SANTA CLARA, Calif. — Reuben Foster has been on the San Francisco 49ers’ injury report each of the last three weeks with a shoulder. He hasn’t missed so much as a practice, much less a game, since his two-game, season-opening suspension ended.
Still, though, the last time the San Francisco 49ers met the Arizona Cardinals, Foster tried to tackle David Johnson with his right arm hanging dead at his side. On Sunday, against the Los Angeles Rams, Foster tried in vain to stop a Todd Gurley touchdown reception, but walked off shaking his right arm.
“It don’t go numb,” Foster said. “It’s a sharp pain that goes on and off.”
With no turnovers forced this season, on a 49ers team that has a -15 turnover differential, Foster is experiencing more than what Robert Saleh calls a sophomore slump. It’s not clear exactly when or how he aggravated a shoulder he’s had issues with since college, but he won’t come out, and San Francisco has yet to take him out. In fact, Saleh said, on Wednesday, Foster had his best practice this year.
“His feet looked fast. He looked explosive out of his break. He looked faster than he’s been in practice,” Saleh said. “Great intent and focus. It was just an all-around package. The expectation now, he’s got to back it up. He’s got to stack days. When you practice at 50-percent, you play at 50-percent.”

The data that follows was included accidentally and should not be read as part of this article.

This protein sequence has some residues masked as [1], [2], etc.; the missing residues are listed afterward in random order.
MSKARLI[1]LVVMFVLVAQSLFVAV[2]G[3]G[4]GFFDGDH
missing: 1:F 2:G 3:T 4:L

On Thursday, Foster favored his right shoulder, hitting with his left. This season, he’s not improved on the promise he showed as a rookie, when even after missing six games, he finished just five back of the team tackles lead. Since returning from his two-game suspension to start the season, Foster has played in 96.6 percent of San Francisco’s 326 defensive snaps, and made 28 tackles in five games. Rookie Fred Warner has played every one of 474 defensive snaps this season, and has made 58 tackles in seven games.
“For a second-year player, and it goes throughout the league, it’s just my opinion, I think the second-year player is the hardest year for a player in general,” Saleh said. “When they come in as rookies, you have kids who come in and they don’t know anything. They’re just locked in on their coach, they’re trying as hard as they can, they want to make a great first impression, they’re out there balling, they know nothing about anything and they’re just running and hitting.